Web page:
Positive Parenting

  • Positive parenting is nothing but common sense parenting built on strong family values. It is about raising your children in a warm, loving, caring, supportive, positive environment built on the foundation of trust and respect.

Positive parenting focuses on teaching your child the who, what, where, when, and why of a situation.

Create Consequences that make sense

  • Children need consequences. It is important for them to understand consequences to their actions, whether they be good or bad, positive or negative. When we make consequences for our children’s actions to help teach them valuable lessons, they need to make sense.
  • Examples:
    • If a child has not cleaned up when they were supposed to clean up and they were given clear instructions, warning, and timeframe, then a consequence that makes sense to that situation is having those toys removed for a while.
    • If a child threw their meal down on the ground, telling them they can’t go outside because they threw their food down.

Validate, empathize, sympathize

  • Make sure your child knows that you have heard them. Validate what they want and how they feel. You will not be able to successfully get across your point unless they too feel respected.
  • Examples:
    • If your child is crying because they want an ice cream, but dinner is in 15 minutes, first repeat them so they know you understand them:
    • Kids under 3- “I want an Ice cream!” “I hear you! When we eat our dinner, we can have our Ice cream.” Your child will probably still be upset and that is understandable. Let them be. After a few minutes, try to distract them or have them get involved in something different.
    • Kids older than 3, you could say “I see you really want that ice cream. I understand. We can have the Ice cream just as soon as dinner is done.” Children who have gained the mental insight to reason can have explanations and not be so heavily steered by distraction.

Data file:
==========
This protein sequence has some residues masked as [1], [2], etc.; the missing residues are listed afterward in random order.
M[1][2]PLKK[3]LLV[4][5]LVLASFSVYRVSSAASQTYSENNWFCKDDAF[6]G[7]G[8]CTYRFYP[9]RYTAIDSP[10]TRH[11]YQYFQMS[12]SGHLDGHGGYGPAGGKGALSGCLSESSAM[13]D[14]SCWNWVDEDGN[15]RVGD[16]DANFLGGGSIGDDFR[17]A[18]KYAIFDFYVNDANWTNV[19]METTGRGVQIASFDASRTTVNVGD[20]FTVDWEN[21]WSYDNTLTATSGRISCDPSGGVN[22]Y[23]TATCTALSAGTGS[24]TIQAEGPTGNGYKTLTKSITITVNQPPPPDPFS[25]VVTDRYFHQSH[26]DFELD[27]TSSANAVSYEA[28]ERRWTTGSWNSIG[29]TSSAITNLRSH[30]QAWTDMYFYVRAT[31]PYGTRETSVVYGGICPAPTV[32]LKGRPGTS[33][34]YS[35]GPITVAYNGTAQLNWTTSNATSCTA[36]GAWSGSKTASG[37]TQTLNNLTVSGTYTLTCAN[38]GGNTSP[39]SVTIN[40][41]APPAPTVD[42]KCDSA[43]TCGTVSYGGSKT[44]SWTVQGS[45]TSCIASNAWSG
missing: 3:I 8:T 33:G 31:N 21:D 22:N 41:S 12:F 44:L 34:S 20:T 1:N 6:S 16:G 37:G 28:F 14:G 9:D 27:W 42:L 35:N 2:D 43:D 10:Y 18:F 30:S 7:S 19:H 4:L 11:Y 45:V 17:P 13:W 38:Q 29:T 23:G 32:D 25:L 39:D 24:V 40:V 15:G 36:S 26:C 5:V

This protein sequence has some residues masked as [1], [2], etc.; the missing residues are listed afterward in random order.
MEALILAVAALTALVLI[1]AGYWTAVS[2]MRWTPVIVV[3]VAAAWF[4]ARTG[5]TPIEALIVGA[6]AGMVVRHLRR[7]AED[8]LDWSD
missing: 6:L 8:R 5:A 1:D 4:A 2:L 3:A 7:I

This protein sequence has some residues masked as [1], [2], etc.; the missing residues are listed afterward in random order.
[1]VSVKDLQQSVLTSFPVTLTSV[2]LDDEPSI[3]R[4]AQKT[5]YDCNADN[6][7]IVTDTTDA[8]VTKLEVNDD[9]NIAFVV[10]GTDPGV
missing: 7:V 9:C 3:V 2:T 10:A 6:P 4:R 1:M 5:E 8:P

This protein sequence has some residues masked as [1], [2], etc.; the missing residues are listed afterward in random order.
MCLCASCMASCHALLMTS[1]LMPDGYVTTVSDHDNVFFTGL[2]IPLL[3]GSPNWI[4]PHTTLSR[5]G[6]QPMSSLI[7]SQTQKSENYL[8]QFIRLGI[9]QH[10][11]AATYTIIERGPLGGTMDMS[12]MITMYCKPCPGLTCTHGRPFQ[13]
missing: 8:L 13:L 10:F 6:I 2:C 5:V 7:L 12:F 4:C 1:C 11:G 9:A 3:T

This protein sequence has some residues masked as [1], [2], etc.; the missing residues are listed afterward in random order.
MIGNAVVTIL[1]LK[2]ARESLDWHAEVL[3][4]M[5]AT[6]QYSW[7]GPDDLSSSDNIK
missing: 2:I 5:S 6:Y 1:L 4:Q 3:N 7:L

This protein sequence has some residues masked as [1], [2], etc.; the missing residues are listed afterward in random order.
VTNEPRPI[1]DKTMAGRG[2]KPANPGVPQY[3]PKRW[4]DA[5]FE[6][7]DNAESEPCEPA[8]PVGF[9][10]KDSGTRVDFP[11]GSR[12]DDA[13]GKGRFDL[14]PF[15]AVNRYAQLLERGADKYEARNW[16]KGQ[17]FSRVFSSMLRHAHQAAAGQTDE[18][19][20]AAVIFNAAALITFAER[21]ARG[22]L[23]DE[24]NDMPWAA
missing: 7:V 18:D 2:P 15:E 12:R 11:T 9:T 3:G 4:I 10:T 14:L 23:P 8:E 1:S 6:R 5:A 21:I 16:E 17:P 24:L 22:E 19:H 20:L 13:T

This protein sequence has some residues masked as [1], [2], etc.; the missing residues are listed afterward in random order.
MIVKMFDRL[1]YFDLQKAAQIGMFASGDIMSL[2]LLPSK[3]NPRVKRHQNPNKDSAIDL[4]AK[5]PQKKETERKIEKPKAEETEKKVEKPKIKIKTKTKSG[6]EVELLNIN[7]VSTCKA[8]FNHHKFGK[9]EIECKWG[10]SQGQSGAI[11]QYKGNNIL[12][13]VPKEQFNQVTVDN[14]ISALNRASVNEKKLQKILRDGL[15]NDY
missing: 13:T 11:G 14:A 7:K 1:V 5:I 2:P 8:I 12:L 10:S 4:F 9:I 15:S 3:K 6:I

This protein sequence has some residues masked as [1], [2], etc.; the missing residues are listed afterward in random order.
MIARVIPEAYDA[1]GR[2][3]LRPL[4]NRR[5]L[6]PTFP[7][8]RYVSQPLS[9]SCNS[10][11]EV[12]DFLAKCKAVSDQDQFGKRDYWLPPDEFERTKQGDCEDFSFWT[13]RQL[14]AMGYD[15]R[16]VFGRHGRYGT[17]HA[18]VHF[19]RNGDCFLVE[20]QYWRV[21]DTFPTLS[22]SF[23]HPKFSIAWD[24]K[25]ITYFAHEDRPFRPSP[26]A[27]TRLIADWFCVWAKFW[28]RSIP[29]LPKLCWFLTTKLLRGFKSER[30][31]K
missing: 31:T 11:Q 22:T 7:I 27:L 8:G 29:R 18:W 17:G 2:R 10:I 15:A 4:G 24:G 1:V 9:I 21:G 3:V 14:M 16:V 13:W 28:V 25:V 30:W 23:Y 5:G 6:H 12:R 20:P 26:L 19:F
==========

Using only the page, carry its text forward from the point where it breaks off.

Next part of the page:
Talk at the child’s level

  • Physically, get down to their eye level. When speaking to your child eye to eye at their physical level, this shows compassion, sincerity, and respect.
  • Speaking at their eye level will also serve as a great tool in having them hear your words.
Explain & Help them learn from their mistakes
  • When we discipline our children, it’s important to explain why. Children need to learn from their mistakes. They need to understand the consequences of their actions.
  • Examples:
    • Sit on the chair because you can fall and get hurt if you stand.
    • We use our hands for gentle touches because hitting hurts.
  • Talk to your child like an individual. Use age-appropriate language. Do not assume your child is too little to understand.
  • Respecting your child is to communicate with them appropriately throughout the day. As an individual yourself, you enjoy knowing what will happen in your day, so you can plan and predict. You also like understanding why things occur. It helps us process our world around us.
  • Children are the same. Be open and communicative with your children throughout the day.
  • Examples:
    • We are going to the store because we need to buy some tomatoes. You are such a great helper; can you help me pick them out?
    • When we get to school today, we will only have 5 minutes to play, then I will take you into the classroom and kiss you goodbye.
    • By giving your child the information needed to predict their day, will greatly help eliminate tantrums.
Clear expectations of what is wanted
  • We want to set our children up for success, we want them to know what is expected of them and what we are looking for in their actions.
  • Example: